Abstract: We studied the influence of sample preparation and defects in the superconducting properties samples using atomic ratios of Mg:B=1:1 and Mg:B=1:2. Samples were characterized by SEM, and XRD, and the magnetization properties were examined in a SQUID magnetometer. The presence of Mg vacancies was determined by Rietveld analysis. Most of the samples exhibited sharp superconducting transitions with Tcs between 37- 39 K. We found a strong correlation between the crystal strain and the Tc. This strain was related to the presence of Mg vacancies. In addition, results showed that some samples degraded with time when exposed to ambient conditions. In these samples the Tc did not change with time, but the superconducting transition became broader and the Meissner fraction decreased. This effect was only present in samples with poor connectivity between grains and smaller grain sizes. The degradation was related to a surface decomposition as observed by X-ray Photoelectron Spectroscopy. No correlation was found between this effect and the presence of Mg vacancies.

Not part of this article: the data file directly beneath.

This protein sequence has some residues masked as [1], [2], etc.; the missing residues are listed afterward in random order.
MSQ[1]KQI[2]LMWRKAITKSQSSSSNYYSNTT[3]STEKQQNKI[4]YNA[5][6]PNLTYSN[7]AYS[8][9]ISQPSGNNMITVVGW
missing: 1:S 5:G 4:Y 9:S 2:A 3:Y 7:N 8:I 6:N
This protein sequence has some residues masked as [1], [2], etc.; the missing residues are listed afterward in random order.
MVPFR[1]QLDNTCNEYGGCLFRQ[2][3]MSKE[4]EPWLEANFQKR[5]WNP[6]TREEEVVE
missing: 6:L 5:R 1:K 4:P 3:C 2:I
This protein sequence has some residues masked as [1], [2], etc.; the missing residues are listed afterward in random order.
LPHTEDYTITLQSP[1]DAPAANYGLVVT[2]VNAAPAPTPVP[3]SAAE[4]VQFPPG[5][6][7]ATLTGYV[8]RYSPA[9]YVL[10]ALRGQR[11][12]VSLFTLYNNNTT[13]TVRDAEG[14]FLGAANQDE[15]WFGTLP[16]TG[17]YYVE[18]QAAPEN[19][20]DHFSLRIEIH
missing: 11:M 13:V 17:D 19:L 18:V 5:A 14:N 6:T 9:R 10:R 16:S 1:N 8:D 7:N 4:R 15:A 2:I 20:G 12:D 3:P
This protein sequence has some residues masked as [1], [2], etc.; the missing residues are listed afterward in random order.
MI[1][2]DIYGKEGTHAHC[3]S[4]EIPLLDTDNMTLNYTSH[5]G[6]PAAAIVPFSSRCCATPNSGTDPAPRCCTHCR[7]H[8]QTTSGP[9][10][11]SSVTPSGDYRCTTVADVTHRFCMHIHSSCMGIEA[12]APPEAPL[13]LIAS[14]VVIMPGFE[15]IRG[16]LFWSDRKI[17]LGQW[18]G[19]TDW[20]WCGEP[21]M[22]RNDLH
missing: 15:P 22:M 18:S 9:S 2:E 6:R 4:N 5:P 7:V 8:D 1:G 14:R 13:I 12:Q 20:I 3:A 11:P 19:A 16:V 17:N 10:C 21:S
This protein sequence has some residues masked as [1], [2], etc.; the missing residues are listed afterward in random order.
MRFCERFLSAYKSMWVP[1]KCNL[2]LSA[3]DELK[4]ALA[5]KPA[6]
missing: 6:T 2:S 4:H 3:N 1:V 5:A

The influence of microstructures and crystalline defects on the superconductivity of MgB2
A. Serquis,X. Y. Liao,Y. T. Zhu,J. Y. Coulter,J. Y. Huang,J. O. Willis,D. E. Peterson,F. M. Mueller,N. O. Moreno,J. D. Thompson,S. S. Indrakanti,V. F. Nesterenko
Physics , 2002, DOI: 10.1063/1.1479470